"It's a challenge to have a musical career and to be a mom, but it's awkward for every working mom, so the story continues," Tucker says. "I can't do a crazy 3-month tour now. We're definitely playing shows, but it's more like a week here, a week there. I don't have the mentality that I'm going to change the world. I've enjoyed the movements I've been a part of - I think I did something for them, too. But now I'm more moderate in my career goals. I want to enjoy my life. I don't have to turn it over to the machine."

Corin Tucker is nobody's machinery. She's a wife, a mother, a songwriter, a singer, an artist devoted to identifying the sound of real life, and turning it into music. She's the woman at the heart of "1,000 Years," and her sound is true.

Charlie Gabriel & The Mel Brown Trio

By the early 1960s, Nate Zusman, the colorful, well-known owner of Portland's Desert Room (now the Crystal Hotel), used his connections in the music industry to steal top-notch jazz musicians from Detroit's soulful scene. Saxophonist Charlie Gabriel was one of those musicians.

"...the brilliant Charlie Gabriel (clarinet and sax) - a 4th generation musician from a New Orleans musical family and just tops.......and Marian Hayden (yes, female) on string bass. They're truly special and a delight to know."
--Nan Bostick, Sacramento Ragtime Society Newsletter

(Click here for a great blog post, written by McMenamins historian Tim Hills, that includes the fascinating tale of Gabriel's time bringing down the house at the legendary Desert Room.)

Known to friends and relatives as Charlie 'G,' Charlie Gabriel was born in New Orleans, Louisiana, and is a fourth generation New Orleans jazz musician. Charlie has played authentic New Orleans music with top traditional musicians such as Kid Howard, Kid Sheik, Jim Robinson, George Lewis and others on Bourbon Street, at the New Orleans Jazz and Heritage Festival and around the world.

Charlie came to Detroit at the age of fourteen. He was so experienced that he was asked to join the Lionel Hampton band at age sixteen. In the early '70s, Charlie was a member of Aretha Franklin's Orchestra. He continued to play throughout the states and abroad, also working with Nancy Wilson, Joe Simon and JC Heard. Charlie has worked in and around many of the most famous venues on Bourbon Street in New Orleans.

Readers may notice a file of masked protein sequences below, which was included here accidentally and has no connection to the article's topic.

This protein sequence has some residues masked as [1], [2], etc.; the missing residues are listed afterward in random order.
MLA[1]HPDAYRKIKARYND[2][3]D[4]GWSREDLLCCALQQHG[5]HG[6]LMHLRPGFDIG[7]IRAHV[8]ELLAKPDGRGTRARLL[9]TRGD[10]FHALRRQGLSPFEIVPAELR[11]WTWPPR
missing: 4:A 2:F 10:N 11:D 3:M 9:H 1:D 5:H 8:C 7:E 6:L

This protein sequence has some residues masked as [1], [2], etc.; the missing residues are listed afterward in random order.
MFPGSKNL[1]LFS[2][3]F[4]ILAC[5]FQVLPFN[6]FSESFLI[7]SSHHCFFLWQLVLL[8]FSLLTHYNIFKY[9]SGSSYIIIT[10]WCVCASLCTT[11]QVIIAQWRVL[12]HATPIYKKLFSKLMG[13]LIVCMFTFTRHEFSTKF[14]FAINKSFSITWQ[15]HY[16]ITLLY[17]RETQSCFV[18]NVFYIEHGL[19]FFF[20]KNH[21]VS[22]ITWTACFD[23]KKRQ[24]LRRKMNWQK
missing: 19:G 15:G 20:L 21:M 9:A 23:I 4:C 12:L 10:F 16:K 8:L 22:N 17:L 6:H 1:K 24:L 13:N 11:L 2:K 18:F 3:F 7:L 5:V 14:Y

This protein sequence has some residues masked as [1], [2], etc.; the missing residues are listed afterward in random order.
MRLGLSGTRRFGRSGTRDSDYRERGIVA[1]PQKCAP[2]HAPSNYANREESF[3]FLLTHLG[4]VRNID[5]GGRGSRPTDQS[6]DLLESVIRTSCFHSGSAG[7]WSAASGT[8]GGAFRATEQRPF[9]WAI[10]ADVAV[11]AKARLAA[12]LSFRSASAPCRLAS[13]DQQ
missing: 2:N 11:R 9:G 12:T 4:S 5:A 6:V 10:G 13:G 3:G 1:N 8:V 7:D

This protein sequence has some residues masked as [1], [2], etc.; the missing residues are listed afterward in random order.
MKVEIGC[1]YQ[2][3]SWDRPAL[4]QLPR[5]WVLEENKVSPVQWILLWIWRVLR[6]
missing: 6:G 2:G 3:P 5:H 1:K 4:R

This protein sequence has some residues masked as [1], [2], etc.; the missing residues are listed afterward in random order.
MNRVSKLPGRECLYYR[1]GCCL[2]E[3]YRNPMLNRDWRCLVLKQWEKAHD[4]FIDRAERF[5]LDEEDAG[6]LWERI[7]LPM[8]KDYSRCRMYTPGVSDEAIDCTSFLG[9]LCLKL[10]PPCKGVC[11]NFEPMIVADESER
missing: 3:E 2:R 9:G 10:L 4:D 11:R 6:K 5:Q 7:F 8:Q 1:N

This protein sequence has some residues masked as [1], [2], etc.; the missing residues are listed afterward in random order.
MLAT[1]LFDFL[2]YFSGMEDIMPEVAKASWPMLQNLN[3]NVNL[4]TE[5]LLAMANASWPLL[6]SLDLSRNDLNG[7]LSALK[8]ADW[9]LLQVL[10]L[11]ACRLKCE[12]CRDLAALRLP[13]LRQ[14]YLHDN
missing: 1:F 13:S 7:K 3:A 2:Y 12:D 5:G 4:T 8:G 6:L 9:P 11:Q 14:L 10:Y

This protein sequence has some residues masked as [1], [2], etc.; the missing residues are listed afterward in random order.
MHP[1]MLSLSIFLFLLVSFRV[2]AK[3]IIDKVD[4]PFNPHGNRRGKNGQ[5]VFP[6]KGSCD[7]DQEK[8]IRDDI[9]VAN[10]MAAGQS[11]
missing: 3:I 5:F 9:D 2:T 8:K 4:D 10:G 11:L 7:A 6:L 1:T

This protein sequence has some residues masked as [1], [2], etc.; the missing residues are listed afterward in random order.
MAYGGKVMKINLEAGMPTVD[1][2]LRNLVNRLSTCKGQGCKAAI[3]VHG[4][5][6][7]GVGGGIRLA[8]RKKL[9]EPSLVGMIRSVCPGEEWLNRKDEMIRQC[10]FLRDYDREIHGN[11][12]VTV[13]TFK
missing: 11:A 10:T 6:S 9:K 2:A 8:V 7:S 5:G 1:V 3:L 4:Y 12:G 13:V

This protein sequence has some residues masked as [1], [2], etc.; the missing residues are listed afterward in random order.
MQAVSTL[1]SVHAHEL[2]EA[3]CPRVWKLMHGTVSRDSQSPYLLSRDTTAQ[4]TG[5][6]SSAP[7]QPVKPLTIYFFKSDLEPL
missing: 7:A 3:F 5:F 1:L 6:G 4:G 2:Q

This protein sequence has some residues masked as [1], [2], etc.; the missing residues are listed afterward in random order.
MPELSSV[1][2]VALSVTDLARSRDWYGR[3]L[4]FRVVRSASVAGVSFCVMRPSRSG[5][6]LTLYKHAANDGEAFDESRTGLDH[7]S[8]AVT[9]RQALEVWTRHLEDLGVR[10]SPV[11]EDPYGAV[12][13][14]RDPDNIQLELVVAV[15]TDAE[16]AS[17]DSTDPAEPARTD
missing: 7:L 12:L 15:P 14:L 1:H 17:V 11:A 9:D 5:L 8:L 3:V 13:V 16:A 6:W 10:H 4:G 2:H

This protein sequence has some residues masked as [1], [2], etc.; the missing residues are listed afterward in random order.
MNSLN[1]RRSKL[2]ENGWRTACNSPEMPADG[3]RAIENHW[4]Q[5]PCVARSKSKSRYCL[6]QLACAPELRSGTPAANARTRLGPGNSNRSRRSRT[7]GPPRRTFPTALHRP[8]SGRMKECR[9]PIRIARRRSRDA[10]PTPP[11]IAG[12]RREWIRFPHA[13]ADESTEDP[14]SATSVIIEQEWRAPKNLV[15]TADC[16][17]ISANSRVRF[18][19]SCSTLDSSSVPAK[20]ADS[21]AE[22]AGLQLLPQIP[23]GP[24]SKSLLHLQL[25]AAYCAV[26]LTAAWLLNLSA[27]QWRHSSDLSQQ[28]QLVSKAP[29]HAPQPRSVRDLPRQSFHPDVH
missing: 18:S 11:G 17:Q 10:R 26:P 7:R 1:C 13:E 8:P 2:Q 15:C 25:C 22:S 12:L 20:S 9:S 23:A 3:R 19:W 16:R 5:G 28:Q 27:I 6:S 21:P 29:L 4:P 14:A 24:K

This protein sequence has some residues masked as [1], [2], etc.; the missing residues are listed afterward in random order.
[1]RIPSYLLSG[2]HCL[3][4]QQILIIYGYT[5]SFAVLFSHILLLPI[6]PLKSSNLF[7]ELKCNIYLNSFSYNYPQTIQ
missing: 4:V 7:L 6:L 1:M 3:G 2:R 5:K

He currently performs with his group, the Gabriel Traditional Jazz Band, in the United States, Europe and Asia. He has performed in Barcelona for the Swingfonia Festival as well as the Ascona Jazz Festival in Switzerland. He also is a traveling member of the Marcus Belgrave Louis Armstrong Tribute Orchestra, as well as performing with an ensemble that includes vocal stylist Joan Belgrave as they pay tribute to the Great Ladies of Song: Dinah, Ella, & Billie. His CD, Live at the Kerrytown Concert House (recorded with Red Richards), won the grand prize for 1994 best Foreign CD, presented by the Hot Club de Limoges in France. The Hot Club de Limoges then released a double-CD, Jubile, in 1998, featuring music recorded by Charlie Gabriel, Red Richards (piano/vocal), Reggie Johnson (bass), and Georges Bernasconi (drums). Charlie's recordings span the range from the earliest traditional jazz to modern straight ahead, and his own contemporary and spiritual compositions.


The Lord's Own Choir

The Lord's Own Choir plays an infectious brand of neo-traditional, close-harmony country.

  1. "The Colonel" J. Alex Wideman - Banjo/Vocals
  2. Shelby Farrar - Vocals
  3. "Emmy Sue" Randazzo - Vocals
  4. Jacqueline Stuart - Drums/Vocals
  5. Blake Roberts - Guitar/Vocals
  6. Ben Stevens - Bass/Vocals
MySpace page: